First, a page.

Today, after a very long day of travel, we arrived in Syracuse, or more correctly Sircuasa. I am referring to the original in Sicily and not the one in central New York.
Well, I knew that I was in Italy when someone asked for my name but did not ask me how to spell it. AS we were making a connecting flight we had to unexpectedly check our bags. When the gate attendant asked my name I said “Giovinazzo”. He immediately wrote the name. I am so used to spelling the name whenever I give my name in that same sing-song riff I have been repeating for years “G as in George, I, O. V as in Victor, I, N. O as in ostrich. Z as in zebra. Z as in zebra. O as in Owl”.
Speaking of language, I thought I had forgotten most of the Italian I had learned over the years. However, once I got here I easily fell into it. I am able to get around pretty well and communicate with folks. Now mind you we have not discussed the nuances of Dante poetry, but the day to day stuff is coming pretty easily. Italian is such a beautiful language. I love to hear it spoken. I am sad to say that I see English is invading the country. I discuss this in Chapter 8 of my book Italianità: The Essence of Being Italian and Italian-American. During the bus ride between Catania and Siracusa we saw evidence of this. Several signs and stores used English expressions. As much as I love my native tongue, I would have to see it dominate Italy.
When we changed planes in Rome we passed through what could only be described as a shopping mall. It seems that most international airports are converting their terminals into shopping malls. There were, as you could imagine, quite a few restaurants. As we passed, I asked my son if he was hungry. He noted that the combination of all the smells from the myriad cuisines was a little disgusting. When we got to Cantania it was quite a different story. As we left baggage claim the aroma of pizza hit us, real Italian pizza. What a welcoming fragrance that was.
It may be that I was raised not too far from the one in New York, but I am finding the original to be a bit more interesting. It has been listed by the United Nations Educational, Scientific, and Cultural Organization (UNESCO) as World Heritage Site. A World Heritage Site is selected by UNESCO when it is considered an area as being significant from a cultural, historical, or scientific perspective. It is a place that is significant to all of humanity.
Given the definition of a World Heritage Site, we can easily see how Syracuse qualifies. Of course, being a city that is roughly 2,700 years old, it boasts a rich history extending back to the Greeks with its architecture, amphitheaters, and overall culture.
It is the birthplace of Archimedes, a preeminent scientist in classical antiquity who was a mathematician, physicist, engineer, inventor, and astronomer. His inventions range from the Archimedes Screw to a heat ray. Think of that, way back in the third century you had a guy who thought up a HEAT RAY!! Talk about your forward thinkers. Of course, many will recall the story of him crying “EUREKA!!” when he realized that the volume of an object could be determined by the amount of water it displaced.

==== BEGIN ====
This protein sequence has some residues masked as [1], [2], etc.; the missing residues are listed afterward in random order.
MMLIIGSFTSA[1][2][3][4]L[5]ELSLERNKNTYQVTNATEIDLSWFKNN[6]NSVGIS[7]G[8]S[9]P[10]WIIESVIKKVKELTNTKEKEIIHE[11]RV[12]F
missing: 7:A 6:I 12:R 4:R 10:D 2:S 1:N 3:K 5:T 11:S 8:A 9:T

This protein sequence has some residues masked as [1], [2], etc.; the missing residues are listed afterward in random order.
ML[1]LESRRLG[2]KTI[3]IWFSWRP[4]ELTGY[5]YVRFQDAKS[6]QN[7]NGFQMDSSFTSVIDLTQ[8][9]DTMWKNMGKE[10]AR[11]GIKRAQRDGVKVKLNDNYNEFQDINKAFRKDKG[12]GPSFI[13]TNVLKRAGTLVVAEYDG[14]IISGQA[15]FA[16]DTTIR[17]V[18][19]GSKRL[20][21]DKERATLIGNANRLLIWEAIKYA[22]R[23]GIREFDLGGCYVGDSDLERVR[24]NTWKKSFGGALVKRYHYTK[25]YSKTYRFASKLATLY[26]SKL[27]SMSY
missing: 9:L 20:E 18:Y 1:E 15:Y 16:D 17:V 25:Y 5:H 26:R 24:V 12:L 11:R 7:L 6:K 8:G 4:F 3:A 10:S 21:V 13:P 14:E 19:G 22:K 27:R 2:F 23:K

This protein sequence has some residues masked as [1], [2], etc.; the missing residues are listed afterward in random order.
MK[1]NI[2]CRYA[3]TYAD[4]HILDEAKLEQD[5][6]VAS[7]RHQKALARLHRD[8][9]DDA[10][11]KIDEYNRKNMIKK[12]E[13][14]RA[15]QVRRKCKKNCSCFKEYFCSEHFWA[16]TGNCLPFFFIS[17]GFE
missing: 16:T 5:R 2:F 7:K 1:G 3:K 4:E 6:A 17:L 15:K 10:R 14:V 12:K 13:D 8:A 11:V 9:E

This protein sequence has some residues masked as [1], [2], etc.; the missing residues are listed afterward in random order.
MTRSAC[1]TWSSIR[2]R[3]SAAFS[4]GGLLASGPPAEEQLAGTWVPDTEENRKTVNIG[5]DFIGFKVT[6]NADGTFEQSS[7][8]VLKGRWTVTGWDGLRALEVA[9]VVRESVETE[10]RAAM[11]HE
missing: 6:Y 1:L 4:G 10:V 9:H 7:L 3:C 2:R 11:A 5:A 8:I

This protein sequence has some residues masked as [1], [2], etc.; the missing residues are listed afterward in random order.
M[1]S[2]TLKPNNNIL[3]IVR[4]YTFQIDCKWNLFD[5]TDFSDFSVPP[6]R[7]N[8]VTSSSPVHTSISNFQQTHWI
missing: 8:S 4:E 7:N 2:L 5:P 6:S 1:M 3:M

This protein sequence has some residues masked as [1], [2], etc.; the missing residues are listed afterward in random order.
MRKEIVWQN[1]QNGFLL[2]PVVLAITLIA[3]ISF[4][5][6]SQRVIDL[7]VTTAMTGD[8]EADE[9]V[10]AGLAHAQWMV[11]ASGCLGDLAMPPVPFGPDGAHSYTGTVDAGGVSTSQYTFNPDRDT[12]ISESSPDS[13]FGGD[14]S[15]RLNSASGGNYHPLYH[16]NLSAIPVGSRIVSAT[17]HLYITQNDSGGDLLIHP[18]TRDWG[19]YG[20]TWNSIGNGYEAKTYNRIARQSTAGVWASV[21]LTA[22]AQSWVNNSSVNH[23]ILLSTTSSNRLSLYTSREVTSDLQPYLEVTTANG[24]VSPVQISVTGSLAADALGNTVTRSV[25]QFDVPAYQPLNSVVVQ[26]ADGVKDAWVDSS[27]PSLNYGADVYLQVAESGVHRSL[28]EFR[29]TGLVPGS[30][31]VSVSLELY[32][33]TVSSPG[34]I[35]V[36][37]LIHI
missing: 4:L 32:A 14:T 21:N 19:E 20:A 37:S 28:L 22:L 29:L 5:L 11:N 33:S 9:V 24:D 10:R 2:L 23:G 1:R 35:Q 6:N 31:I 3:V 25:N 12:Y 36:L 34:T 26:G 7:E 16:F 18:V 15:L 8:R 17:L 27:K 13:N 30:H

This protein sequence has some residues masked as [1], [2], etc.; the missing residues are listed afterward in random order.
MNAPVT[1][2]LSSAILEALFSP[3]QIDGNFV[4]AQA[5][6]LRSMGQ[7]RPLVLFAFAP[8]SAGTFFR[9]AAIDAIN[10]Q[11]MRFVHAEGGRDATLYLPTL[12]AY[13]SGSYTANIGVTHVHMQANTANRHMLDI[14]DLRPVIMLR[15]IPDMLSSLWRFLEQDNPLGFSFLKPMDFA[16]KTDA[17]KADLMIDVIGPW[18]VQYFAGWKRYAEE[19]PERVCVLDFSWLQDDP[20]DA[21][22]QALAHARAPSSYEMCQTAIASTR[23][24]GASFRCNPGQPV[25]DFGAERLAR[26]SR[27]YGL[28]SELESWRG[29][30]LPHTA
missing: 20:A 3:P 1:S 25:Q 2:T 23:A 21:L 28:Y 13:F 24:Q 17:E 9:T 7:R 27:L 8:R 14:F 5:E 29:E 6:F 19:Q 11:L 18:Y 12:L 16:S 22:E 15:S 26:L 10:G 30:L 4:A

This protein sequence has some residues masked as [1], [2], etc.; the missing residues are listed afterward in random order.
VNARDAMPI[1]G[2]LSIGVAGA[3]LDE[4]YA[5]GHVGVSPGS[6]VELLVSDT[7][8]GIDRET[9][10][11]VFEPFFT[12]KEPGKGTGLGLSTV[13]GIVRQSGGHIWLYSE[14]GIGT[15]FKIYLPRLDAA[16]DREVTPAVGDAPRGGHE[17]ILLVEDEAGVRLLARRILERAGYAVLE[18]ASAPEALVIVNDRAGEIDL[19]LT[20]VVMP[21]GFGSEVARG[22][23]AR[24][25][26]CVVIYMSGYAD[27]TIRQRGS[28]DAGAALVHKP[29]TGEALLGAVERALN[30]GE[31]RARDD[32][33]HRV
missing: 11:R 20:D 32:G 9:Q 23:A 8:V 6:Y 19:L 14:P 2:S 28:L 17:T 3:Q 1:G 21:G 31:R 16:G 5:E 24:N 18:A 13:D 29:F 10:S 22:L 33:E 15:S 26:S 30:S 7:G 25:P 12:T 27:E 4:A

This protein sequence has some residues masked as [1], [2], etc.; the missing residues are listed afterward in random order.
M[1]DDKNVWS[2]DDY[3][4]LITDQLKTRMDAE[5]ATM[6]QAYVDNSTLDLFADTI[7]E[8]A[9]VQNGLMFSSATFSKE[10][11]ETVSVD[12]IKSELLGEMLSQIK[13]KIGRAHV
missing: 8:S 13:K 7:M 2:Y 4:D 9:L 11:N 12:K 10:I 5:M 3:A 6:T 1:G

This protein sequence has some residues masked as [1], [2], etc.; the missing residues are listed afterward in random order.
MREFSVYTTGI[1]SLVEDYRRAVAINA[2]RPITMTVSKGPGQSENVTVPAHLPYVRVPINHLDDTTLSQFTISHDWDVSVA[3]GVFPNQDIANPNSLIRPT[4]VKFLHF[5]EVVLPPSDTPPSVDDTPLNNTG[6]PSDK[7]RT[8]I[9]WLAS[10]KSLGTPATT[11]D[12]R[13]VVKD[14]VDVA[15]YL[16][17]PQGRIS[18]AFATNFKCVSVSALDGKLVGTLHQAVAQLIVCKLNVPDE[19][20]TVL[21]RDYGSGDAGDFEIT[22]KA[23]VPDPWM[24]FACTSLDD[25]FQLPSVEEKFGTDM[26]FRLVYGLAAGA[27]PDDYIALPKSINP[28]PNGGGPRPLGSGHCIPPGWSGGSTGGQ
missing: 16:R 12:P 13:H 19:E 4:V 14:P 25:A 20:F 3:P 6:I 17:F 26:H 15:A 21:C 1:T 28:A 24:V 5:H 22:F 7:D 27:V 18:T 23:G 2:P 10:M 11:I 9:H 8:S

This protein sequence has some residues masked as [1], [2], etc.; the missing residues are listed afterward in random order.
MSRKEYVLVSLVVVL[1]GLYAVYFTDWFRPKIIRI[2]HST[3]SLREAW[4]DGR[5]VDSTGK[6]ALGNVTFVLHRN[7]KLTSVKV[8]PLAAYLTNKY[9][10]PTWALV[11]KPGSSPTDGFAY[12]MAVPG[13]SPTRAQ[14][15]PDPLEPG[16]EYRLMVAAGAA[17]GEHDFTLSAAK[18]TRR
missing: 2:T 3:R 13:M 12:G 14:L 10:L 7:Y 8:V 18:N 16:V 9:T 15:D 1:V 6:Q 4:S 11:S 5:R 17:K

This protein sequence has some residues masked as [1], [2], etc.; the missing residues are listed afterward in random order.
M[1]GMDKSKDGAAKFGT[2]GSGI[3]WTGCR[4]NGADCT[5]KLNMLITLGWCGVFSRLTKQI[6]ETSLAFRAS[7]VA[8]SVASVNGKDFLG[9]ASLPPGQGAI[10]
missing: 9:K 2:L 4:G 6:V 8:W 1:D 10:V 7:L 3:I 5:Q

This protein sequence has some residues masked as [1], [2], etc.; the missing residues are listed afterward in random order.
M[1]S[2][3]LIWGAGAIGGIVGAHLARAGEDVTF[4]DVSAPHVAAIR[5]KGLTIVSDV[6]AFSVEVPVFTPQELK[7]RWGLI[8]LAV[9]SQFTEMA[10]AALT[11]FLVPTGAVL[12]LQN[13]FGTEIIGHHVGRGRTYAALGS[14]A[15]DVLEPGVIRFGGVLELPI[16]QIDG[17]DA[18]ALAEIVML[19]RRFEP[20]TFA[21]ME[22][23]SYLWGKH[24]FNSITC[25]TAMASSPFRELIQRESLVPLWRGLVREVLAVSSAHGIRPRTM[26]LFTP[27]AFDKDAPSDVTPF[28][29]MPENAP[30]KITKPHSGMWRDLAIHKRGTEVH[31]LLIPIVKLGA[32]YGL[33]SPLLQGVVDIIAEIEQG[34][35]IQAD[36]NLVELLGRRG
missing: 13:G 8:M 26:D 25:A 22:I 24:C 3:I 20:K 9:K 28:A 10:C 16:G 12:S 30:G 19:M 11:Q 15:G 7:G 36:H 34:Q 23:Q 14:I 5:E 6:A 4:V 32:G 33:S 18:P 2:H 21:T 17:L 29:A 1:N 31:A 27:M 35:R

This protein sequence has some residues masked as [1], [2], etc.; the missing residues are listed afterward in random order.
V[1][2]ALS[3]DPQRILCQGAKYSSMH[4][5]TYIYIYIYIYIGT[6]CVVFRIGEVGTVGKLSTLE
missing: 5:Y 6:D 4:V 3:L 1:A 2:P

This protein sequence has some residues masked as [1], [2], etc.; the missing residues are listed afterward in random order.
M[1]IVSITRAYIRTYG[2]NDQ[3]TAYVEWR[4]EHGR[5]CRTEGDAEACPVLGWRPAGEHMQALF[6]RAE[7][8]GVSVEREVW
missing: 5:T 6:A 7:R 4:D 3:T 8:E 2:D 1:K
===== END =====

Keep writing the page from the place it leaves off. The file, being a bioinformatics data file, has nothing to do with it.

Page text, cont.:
Let’s get back to the main subject, however. Syracuse was founded by the ancient Greeks, the Corinthians to be precise. From here, both Sparta and Corinth with whom the city was aligned as able to exert their influence over all of Magna Graecia (Greater Greece). Those of you who have read my book, Italianità: The Essence of Being Italian and Italian-American, know Magna Graecia was composed of Sicily and the Amalfi area. The city has survived through the ages from the Roman period where it was the seat of the praetor and the capital of Roman government, through the Muslim conquest of Sicily where it remained a bulwark of Byzantines until it fell in 878, up to World War II when General Sir Bernard Montgomery’s Eighth Army captured the city and used it for a base for the British Royal Navy.
This great, rich history has left us with many things to see and experience during our visit to this ancient place. From the Greek Period there is the Temple of Apollo, the Fountain of Arethusa, the Greek Theater, and the Roman Amphitheatre. There is also a good deal of sites to visit from the Christian Era such as the Cathedral of Syracuse and the Basilica of Santa Lucia. There are just too many things to see and do while we are here. Included with all these things is the Ear of Dionysius, the Ortygia market, Piazza Duomo, the Museo Archeological Regionale, Fonte Aretusa, and Piazza Archimede.
Ah, Sicilia. This is the end of my first day here. I am eagerly anticipating what adventures you hold for me.